Whale & Dolphin and Splash magazines asked me to illustrate these fun spot illustrations, to go into a double page spread explaining to kids how the whale evolved from prehistoric times to its current modern form
Above is the "Rodhocetus". It was an otter-like prehistoric whale that had a flexible spine and is the earliest known mammal to swim using mainly their tail for propulsion
Ambulocetus means the 'walking whale'. They could walk on their short legs and swim using their powerful tails and big, paddle-like feet
Basilosaurus wasn't a dinosaur but a giant, ancient whale who lived entirely at sea. They had serpent-like bodies, powerful tails with small flukes, blowholes, front flippers and teeny back legs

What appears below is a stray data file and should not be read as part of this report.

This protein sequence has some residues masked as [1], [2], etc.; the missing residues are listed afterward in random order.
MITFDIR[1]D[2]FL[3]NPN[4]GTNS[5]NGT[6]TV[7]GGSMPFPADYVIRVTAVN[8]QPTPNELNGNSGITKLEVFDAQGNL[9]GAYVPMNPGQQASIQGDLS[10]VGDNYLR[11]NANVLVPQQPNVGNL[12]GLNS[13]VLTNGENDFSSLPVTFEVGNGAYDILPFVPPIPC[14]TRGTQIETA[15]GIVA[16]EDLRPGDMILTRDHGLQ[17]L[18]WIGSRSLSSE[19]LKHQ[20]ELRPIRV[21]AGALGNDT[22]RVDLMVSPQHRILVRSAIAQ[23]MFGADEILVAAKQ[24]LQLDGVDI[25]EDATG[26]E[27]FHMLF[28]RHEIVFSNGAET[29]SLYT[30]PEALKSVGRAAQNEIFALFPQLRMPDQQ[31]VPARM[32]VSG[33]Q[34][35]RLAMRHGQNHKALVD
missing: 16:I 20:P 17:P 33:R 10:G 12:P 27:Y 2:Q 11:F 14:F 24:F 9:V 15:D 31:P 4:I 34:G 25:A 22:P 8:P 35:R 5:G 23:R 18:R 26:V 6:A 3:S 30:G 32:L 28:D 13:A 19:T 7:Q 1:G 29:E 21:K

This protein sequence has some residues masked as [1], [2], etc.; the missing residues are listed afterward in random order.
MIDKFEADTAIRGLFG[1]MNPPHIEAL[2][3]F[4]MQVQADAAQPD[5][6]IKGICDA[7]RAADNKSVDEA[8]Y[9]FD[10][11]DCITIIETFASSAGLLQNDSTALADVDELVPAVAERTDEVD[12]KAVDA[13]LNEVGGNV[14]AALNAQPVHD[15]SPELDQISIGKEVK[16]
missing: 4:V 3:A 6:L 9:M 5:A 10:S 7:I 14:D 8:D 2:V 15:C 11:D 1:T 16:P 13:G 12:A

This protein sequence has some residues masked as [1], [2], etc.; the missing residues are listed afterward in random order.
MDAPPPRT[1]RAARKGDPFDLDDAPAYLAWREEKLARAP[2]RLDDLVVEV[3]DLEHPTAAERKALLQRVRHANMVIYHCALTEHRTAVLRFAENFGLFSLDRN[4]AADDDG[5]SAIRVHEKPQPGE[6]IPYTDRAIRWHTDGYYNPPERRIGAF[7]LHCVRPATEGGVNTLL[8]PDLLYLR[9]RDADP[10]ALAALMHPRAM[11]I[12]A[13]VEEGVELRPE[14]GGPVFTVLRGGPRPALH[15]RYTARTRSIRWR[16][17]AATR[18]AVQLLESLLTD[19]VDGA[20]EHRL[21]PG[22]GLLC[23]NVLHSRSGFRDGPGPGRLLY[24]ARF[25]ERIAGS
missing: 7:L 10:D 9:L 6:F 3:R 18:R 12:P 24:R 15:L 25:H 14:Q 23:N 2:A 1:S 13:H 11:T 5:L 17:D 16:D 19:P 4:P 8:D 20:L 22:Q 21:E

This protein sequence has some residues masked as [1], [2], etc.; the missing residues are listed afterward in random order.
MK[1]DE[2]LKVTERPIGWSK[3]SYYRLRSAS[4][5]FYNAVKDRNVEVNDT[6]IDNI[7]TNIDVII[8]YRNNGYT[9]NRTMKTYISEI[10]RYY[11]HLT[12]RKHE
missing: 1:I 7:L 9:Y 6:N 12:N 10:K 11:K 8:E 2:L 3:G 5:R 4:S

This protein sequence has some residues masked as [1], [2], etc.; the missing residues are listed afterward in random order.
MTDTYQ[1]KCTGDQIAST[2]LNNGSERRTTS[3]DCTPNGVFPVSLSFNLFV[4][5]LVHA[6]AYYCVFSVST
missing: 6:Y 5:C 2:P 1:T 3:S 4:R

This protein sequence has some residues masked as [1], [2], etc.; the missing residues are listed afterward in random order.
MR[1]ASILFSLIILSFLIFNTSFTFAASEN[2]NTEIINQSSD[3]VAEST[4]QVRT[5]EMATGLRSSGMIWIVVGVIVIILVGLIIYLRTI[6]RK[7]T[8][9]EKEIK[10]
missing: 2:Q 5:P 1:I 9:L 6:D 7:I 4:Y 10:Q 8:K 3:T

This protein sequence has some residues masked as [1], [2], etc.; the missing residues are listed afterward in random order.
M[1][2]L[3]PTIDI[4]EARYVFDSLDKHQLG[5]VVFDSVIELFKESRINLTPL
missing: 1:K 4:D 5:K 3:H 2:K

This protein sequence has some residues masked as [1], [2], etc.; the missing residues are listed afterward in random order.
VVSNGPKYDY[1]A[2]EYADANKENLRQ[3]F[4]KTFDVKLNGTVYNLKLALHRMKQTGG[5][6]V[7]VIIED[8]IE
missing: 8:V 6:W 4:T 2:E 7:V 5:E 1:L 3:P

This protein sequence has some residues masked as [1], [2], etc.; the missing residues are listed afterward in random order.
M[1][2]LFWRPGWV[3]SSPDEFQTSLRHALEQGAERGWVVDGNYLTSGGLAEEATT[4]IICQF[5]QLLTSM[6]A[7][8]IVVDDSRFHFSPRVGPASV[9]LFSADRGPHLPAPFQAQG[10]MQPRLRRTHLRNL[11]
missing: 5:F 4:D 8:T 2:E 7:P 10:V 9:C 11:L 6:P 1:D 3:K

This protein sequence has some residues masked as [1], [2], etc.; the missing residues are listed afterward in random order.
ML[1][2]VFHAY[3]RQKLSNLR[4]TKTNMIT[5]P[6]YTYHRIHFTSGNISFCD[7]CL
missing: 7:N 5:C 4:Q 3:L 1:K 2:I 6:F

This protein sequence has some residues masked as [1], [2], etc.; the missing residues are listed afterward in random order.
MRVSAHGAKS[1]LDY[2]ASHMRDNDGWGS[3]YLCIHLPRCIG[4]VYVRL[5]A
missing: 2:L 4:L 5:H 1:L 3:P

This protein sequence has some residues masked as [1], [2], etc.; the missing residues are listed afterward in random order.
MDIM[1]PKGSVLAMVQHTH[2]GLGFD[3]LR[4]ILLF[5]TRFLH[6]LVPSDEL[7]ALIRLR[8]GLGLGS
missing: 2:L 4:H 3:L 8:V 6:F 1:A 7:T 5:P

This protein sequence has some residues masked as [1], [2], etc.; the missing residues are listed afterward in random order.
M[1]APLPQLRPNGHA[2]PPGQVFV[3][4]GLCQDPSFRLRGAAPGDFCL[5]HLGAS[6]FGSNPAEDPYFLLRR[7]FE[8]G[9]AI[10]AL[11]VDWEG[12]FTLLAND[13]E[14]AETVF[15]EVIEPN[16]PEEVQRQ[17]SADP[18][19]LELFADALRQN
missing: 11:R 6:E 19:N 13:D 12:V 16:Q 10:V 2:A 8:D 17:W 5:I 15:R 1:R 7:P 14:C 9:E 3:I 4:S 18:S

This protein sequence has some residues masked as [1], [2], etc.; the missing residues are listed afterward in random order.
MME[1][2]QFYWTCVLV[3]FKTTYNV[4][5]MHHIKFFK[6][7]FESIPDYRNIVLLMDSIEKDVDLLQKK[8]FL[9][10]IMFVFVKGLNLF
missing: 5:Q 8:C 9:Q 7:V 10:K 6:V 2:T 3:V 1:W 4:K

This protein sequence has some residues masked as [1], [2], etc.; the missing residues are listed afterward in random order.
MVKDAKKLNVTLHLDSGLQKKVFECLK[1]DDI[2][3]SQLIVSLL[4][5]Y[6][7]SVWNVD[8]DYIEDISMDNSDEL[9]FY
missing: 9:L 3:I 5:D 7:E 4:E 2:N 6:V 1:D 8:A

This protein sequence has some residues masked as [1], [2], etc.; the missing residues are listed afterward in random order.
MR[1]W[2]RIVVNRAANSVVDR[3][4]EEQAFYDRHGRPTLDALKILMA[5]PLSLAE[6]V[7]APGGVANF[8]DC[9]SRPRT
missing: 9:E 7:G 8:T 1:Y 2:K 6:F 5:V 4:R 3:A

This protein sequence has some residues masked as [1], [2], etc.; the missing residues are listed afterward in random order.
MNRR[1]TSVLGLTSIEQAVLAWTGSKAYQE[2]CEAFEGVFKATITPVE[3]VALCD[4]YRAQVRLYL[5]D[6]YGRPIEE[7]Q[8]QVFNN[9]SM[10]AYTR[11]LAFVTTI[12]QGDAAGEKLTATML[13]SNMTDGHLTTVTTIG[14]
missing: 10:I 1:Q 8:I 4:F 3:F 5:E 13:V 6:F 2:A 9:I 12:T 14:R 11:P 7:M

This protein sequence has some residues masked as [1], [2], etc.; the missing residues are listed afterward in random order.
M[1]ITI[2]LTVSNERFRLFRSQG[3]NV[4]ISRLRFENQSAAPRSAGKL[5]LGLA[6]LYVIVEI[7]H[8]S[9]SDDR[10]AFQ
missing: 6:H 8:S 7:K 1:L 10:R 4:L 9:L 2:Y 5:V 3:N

Dorudon was a smaller whale living in the ocean at the same time as Basilosaurus. They ate fish and swam ust like a dolphin. Their descendants went on to evolve into modern whales and dolphins
 Pakicetus looked more like a wolf than a whale, but did spend time in the water. They had pointy teeth for eating fish, tell-tale ear bones and their eyes were on top of their head, allowing them to see above water.
Indohyus was the last land-based whale ancestor. This small, deer-like mammal's skull and ear bones were whale-like. It had heavy leg bones which helped weigh it down on the riverbed, to hide from predators
Here are the six spot illustrations in the spread
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